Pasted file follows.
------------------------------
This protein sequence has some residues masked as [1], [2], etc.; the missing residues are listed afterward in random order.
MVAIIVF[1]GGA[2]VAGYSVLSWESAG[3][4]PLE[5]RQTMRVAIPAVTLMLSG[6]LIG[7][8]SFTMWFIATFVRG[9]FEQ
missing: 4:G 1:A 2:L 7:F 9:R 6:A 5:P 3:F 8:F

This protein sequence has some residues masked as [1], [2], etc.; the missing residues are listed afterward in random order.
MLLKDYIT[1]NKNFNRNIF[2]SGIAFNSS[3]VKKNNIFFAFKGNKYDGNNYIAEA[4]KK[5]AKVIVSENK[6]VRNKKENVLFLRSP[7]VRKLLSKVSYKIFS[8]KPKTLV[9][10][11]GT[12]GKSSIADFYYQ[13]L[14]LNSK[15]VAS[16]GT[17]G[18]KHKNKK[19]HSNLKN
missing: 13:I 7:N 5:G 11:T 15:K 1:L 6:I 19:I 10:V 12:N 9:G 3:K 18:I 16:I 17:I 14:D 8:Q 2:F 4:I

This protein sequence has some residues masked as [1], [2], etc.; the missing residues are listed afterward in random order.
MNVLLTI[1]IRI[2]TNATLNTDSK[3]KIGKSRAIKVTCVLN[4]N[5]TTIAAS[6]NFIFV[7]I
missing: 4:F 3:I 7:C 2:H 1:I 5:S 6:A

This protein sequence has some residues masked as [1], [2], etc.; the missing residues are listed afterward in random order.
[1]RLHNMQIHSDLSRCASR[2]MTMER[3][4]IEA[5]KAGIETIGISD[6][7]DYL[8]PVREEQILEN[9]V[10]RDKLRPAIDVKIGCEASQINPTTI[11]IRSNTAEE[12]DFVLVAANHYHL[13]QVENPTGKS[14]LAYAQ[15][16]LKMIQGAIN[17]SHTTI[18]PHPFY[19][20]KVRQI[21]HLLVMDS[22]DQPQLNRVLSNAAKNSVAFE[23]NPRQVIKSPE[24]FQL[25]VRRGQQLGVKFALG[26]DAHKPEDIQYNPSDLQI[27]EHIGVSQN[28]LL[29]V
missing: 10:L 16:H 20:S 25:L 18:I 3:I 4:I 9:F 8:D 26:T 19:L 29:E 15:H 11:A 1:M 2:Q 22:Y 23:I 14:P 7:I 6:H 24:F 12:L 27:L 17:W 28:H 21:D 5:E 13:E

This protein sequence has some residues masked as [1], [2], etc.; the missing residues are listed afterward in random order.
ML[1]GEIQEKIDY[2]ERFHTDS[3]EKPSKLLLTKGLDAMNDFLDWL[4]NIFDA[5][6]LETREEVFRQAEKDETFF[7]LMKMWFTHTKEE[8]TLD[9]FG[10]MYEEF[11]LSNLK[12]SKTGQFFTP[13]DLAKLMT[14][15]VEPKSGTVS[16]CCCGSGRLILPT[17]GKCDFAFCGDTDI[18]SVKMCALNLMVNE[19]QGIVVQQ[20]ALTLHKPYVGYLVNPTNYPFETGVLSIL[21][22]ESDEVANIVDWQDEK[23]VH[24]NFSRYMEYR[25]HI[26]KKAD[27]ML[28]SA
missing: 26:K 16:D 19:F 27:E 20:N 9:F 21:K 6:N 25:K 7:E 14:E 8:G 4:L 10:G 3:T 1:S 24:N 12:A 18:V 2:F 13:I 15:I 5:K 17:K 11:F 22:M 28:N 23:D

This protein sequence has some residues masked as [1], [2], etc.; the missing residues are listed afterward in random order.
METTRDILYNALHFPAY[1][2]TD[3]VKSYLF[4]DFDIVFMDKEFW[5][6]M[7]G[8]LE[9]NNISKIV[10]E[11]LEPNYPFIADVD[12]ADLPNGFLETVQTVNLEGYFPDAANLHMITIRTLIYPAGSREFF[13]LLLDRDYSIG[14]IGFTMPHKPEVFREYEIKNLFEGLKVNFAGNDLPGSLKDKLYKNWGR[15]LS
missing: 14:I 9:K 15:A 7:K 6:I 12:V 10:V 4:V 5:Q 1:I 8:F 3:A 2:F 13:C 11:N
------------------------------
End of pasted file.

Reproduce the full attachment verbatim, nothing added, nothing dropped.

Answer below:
This protein sequence has some residues masked as [1], [2], etc.; the missing residues are listed afterward in random order.
MVAIIVF[1]GGA[2]VAGYSVLSWESAG[3][4]PLE[5]RQTMRVAIPAVTLMLSG[6]LIG[7][8]SFTMWFIATFVRG[9]FEQ
missing: 4:G 1:A 2:L 7:F 9:R 6:A 5:P 3:F 8:F

This protein sequence has some residues masked as [1], [2], etc.; the missing residues are listed afterward in random order.
MLLKDYIT[1]NKNFNRNIF[2]SGIAFNSS[3]VKKNNIFFAFKGNKYDGNNYIAEA[4]KK[5]AKVIVSENK[6]VRNKKENVLFLRSP[7]VRKLLSKVSYKIFS[8]KPKTLV[9][10][11]GT[12]GKSSIADFYYQ[13]L[14]LNSK[15]VAS[16]GT[17]G[18]KHKNKK[19]HSNLKN
missing: 13:I 7:N 5:G 11:T 15:K 1:L 6:I 19:I 10:V 12:N 9:G 3:K 18:I 16:I 17:I 14:D 8:Q 2:F 4:I

This protein sequence has some residues masked as [1], [2], etc.; the missing residues are listed afterward in random order.
MNVLLTI[1]IRI[2]TNATLNTDSK[3]KIGKSRAIKVTCVLN[4]N[5]TTIAAS[6]NFIFV[7]I
missing: 4:F 3:I 7:C 2:H 1:I 5:S 6:A

This protein sequence has some residues masked as [1], [2], etc.; the missing residues are listed afterward in random order.
[1]RLHNMQIHSDLSRCASR[2]MTMER[3][4]IEA[5]KAGIETIGISD[6][7]DYL[8]PVREEQILEN[9]V[10]RDKLRPAIDVKIGCEASQINPTTI[11]IRSNTAEE[12]DFVLVAANHYHL[13]QVENPTGKS[14]LAYAQ[15][16]LKMIQGAIN[17]SHTTI[18]PHPFY[19][20]KVRQI[21]HLLVMDS[22]DQPQLNRVLSNAAKNSVAFE[23]NPRQVIKSPE[24]FQL[25]VRRGQQLGVKFALG[26]DAHKPEDIQYNPSDLQI[27]EHIGVSQN[28]LL[29]V
missing: 10:L 16:H 20:S 25:L 18:I 3:I 4:I 9:F 8:D 26:T 19:L 29:E 15:H 11:A 1:M 2:Q 22:Y 23:I 14:P 7:I 6:H 24:F 12:L 27:L 17:W 28:H 21:D 5:E 13:E

This protein sequence has some residues masked as [1], [2], etc.; the missing residues are listed afterward in random order.
ML[1]GEIQEKIDY[2]ERFHTDS[3]EKPSKLLLTKGLDAMNDFLDWL[4]NIFDA[5][6]LETREEVFRQAEKDETFF[7]LMKMWFTHTKEE[8]TLD[9]FG[10]MYEEF[11]LSNLK[12]SKTGQFFTP[13]DLAKLMT[14][15]VEPKSGTVS[16]CCCGSGRLILPT[17]GKCDFAFCGDTDI[18]SVKMCALNLMVNE[19]QGIVVQQ[20]ALTLHKPYVGYLVNPTNYPFETGVLSIL[21][22]ESDEVANIVDWQDEK[23]VH[24]NFSRYMEYR[25]HI[26]KKAD[27]ML[28]SA
missing: 26:K 16:D 19:F 27:E 20:N 9:F 21:K 6:N 25:K 7:E 14:E 8:G 4:L 10:G 3:T 1:S 24:N 12:A 18:V 2:F 13:I 15:I 5:K 17:K 11:F 22:M 28:N 23:D

This protein sequence has some residues masked as [1], [2], etc.; the missing residues are listed afterward in random order.
METTRDILYNALHFPAY[1][2]TD[3]VKSYLF[4]DFDIVFMDKEFW[5][6]M[7]G[8]LE[9]NNISKIV[10]E[11]LEPNYPFIADVD[12]ADLPNGFLETVQTVNLEGYFPDAANLHMITIRTLIYPAGSREFF[13]LLLDRDYSIG[14]IGFTMPHKPEVFREYEIKNLFEGLKVNFAGNDLPGSLKDKLYKNWGR[15]LS
missing: 14:I 9:K 15:A 7:K 6:I 12:V 10:V 4:V 5:Q 1:I 8:F 3:A 2:F 13:C 11:N